Alastair Jamieson and Maryam Zakir-Hussain
Mon, 19 September 2022 at 4:20 pm
From giant screens in city squares to British pubs around the world, thousands watched the Queen’s funeral from afar on Monday.
The ceremony was broadcast live at around 125 cinemas and several cathedrals in the UK, and on a big screen in Holyrood Park in front of the Palace of Holyroodhouse, Edinburgh.
Several big screens were also set up in London’s Hyde Park and in the centre of Manchester, Sheffield and Newcastle among other cities.
Passengers flying long-haul on British Airways were able to watch the service on inflight entertainment screens while those on the ground at Gatwick Airport gathered around screens in departure lounges.
In Paris, well-wishers gathered in the Bombardier, an English pub in the city’s fifth arrondissement, which had opened early for the occasion.
Nathan Shreeve-Moon, 31, found himself in Paris at the time of the Queen’s death because he has been working on a production of Romeo Et Juliette with renowned choreographer Benjamin Millepied.
Mr Shreeve-Moon, who is originally from the Yorkshire Dales but who has lived in New York for the past 10 years, said he wanted to watch the funeral to feel “a sense of connection” with his home country”.
“I can’t say I had a tremendous emotional connection to the Queen,” he said. “But since I moved to the US, with the state of American politics over the past 10 years and the constant state of change and shift, I can really see the benefit of someone who was always there – someone who was apolitical.”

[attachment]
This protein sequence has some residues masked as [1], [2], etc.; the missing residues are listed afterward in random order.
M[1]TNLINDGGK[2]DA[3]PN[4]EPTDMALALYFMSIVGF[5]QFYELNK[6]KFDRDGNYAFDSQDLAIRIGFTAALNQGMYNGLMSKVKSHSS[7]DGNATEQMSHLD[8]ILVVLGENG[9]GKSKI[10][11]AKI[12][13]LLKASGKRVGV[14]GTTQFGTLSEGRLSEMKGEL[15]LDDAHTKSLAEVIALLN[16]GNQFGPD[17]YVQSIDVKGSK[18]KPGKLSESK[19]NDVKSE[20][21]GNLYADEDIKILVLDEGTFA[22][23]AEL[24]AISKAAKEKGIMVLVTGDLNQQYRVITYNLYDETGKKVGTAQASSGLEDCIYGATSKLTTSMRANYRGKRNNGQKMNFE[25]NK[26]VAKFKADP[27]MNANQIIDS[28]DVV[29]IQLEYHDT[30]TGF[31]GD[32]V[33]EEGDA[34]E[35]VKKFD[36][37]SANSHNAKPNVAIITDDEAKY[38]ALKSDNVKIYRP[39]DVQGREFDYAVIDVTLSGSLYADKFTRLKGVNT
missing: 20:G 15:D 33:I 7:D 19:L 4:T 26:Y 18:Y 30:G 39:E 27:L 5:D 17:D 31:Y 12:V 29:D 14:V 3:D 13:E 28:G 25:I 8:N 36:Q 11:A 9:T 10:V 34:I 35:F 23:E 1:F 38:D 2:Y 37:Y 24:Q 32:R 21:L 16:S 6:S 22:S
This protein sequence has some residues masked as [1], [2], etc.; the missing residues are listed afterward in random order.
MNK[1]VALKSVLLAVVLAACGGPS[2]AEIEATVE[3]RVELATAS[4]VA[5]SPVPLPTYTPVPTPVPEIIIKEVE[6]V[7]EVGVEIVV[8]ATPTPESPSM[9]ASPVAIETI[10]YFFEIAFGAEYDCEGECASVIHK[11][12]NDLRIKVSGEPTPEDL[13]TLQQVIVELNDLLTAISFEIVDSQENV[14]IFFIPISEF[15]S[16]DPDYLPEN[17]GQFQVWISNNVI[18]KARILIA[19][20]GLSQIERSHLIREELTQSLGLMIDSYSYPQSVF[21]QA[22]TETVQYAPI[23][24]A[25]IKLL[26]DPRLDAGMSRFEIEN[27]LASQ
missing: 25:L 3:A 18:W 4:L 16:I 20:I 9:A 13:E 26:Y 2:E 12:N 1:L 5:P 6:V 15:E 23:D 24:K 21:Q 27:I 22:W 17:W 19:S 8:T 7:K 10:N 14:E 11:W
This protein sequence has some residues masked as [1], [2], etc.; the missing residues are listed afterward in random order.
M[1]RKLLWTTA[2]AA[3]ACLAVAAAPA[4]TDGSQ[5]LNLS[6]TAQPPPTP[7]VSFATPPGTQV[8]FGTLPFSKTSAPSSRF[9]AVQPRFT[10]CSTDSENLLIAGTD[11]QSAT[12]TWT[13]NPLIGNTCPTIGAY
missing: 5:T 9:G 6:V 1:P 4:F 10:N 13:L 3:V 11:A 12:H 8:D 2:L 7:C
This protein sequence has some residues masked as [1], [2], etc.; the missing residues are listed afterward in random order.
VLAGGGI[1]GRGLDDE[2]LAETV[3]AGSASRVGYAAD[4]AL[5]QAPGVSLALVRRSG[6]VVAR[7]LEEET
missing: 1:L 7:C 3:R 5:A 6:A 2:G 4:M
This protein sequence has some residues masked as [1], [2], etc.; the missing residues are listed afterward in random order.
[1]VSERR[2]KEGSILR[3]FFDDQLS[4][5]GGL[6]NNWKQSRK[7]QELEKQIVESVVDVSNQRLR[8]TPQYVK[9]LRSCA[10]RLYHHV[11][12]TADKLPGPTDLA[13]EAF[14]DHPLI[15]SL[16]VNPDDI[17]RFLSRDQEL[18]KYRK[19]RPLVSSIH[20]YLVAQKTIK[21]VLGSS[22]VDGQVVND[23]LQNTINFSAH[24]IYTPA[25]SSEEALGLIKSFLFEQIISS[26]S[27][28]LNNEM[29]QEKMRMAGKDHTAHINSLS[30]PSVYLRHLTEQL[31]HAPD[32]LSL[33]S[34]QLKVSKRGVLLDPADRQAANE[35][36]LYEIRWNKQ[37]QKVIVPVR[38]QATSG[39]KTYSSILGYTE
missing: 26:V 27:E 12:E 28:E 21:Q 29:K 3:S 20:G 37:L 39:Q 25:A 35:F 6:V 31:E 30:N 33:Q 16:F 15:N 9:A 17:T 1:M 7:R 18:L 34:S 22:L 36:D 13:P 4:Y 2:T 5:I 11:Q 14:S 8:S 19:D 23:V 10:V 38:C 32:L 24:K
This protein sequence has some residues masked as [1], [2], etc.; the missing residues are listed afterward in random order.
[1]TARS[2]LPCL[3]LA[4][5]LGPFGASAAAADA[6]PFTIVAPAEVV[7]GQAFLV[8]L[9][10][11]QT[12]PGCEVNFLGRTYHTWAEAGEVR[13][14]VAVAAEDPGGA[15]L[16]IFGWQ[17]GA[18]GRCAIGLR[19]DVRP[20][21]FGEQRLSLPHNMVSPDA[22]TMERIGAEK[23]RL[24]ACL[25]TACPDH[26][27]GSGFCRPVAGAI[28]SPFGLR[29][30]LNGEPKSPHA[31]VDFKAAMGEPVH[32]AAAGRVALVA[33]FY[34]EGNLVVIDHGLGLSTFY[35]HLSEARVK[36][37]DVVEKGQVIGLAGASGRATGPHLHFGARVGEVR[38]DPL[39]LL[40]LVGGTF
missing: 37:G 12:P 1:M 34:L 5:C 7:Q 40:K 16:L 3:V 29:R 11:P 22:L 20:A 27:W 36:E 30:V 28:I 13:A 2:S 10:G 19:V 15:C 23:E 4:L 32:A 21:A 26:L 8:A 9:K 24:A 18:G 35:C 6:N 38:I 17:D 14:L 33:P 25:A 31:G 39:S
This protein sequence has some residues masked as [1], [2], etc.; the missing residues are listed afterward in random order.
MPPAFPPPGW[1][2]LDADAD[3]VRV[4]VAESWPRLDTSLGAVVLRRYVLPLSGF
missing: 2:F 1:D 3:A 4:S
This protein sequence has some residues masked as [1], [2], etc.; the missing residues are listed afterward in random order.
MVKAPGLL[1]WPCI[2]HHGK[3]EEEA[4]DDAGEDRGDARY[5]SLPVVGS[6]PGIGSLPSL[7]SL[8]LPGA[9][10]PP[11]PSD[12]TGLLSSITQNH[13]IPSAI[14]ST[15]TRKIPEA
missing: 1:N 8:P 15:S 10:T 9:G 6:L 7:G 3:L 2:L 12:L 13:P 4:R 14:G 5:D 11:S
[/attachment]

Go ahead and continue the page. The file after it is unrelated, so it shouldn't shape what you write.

Mr Shreeve-Moon added: “The root of the tree never moved, and for that to be gone is very strange.”
Betsy Herst, 63, was among those watching the Queen’s funeral from the Bombardier Pub in Paris.
Ms Herst said she wanted to watch the occasion to pay her respects. “I had huge admiration for the Queen, she devoted her whole life from a very young age,” she said. “She was steadfast in upholding the tradition of the roles and task put in front of her.”
Spectators sat silently watching the funeral at a British bar in Majorca, while some in the UAE kept up with the ceremony while aboard the former ocean liner Queen Elizabeth II, which is now permanently docked at a port in Dubai.
Lucy Davis, a UAE resident from London, travelled from Abu Dhabi to the QE2 with her six-year-old daughter to watch the funeral.
“It was quite a long way to come, but with everything that had happened over the past few days, I felt very far from home,” she told National News UAE.
In Japan, floral tributes were laid outside the British embassy in Tokyo, while mourners gathered at an English pub in Washington DC in the US to watch the funeral.
In Britain, many who travelled to London resorted to watching proceedings on their mobiles due to railway disruption.
No trains could enter or leave Paddington station, west London, from 6.30am because of damage to overhead electric wires near Hayes and Harlington station. Services run by GWR, Heathrow Express and the Elizabeth line were expected to be disrupted for the rest of Monday.
Gaby Thomas, 29, who travelled from Castle Cary, Somerset, said: “It’s just about being there. We were meant to arrive in Paddington at about 8.30am. We are still hoping to catch the end of the procession.”
Mike Brooke, 69, from Walker, Newcastle, joined the First Battalion Light Infantry in 1970 and later served with the Territorial Army and was with members of the Joint Ex-Services Association guarding the War Memorial in Old Eldon Square in Newcastle.
He said: “It’s most important we gave our respects up in the North East, not a lot of people have been able to travel down to London. Old Eldon Square is very close to our hearts.”